Family

On Orphans, Adoption, and Islam

This article responds to Yusra Gomaa’s piece on altM, Placing Muslim orphans into real homes. In 1961, Frantz Fanon wrote his seminal work The Wretched of the Earth. In the section of the book entitled “On National Culture”, he indicts the colonial system of both his native Martinique as well…

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Dying in America

We brought my father home from the hospital two weeks ago, so he could die in peace. I’m told once the death rattle comes it’s a matter of hours and possibly even a few days.

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Placing Muslim orphans into real homes

Bare, grey walls tinged with a hint of yellow inside this familiar Moroccan orphanage. Crib after crib lined up next to one another with no spaces in between. Toddlers, laying silently on their faded green polka-dot sheets, likely funded by a charitable relief program. One child, perhaps walking now, is…

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A paradox called “girl”

Do you know what this means?”, she said in a desperate tone. Her husband looked down with distraught eyes, as if to mourn. He knew the challenges that lay ahead. All his thoughts were now filled with dread. To bring up a girl child in this world, To protect her…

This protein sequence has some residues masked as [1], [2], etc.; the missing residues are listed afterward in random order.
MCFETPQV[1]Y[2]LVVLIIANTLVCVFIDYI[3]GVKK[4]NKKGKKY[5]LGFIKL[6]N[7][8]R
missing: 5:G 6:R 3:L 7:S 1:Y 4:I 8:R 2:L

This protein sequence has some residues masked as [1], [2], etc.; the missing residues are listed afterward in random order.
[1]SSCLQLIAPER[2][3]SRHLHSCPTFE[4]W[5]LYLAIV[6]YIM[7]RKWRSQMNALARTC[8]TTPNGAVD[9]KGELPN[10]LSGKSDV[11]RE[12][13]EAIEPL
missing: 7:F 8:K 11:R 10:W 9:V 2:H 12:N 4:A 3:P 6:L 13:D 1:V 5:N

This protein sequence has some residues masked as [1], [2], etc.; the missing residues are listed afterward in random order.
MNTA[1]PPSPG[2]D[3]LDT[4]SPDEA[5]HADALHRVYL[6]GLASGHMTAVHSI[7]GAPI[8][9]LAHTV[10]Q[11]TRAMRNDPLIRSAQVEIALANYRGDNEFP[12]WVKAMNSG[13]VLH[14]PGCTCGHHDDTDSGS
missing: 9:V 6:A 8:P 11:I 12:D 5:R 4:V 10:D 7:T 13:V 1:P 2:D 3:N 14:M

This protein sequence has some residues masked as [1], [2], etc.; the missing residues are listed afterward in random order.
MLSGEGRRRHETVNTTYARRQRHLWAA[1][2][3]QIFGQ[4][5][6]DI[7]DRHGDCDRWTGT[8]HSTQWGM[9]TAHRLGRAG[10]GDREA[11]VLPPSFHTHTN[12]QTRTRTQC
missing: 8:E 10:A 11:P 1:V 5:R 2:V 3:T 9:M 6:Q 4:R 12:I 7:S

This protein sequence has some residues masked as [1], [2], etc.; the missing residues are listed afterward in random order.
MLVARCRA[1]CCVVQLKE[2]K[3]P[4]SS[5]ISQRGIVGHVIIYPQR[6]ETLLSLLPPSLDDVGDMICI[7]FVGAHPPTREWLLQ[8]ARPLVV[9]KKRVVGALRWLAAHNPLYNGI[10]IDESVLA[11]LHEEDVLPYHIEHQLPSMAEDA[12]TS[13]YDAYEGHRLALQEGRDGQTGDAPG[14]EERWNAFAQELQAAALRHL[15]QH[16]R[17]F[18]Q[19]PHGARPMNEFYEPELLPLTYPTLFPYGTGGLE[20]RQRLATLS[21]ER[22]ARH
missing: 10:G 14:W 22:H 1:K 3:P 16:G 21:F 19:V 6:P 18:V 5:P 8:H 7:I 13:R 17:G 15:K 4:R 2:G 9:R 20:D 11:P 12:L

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American Muslim Children Struggle in School: Impact of the 2016 Election

This election cycle has been difficult to experience, even for adults.  Civil conversations and respect for diversity have been sidelined, and the loudest voices in politics and on television now are frighteningly extreme. Unsurprisingly the hateful rhetoric has filtered into American schools.  The Southern Poverty Law Center (SPLC) has just…

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My Son, My Bodhisattva

My son, Ibrahim, arrived small yet mighty in a Central Asian hospital one February morning, a miniature version of his Afghan father; brown skin, dark hair, a broad brow. On the inside, he carried my O- blood. I knew that this child was cut from the same cloth as my…

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Choosing a childfree present

This piece is a follow up to the essay, “Accidentally Childfree”.
“Do you want to be in your marriage?” She asked me, matter-of-factly.
For months I wrestled with this question, always too afraid to broach it during daylight hours. But here we were, in her bright little office, and her words flooded the room.
On that day, I did not have an answer for her.

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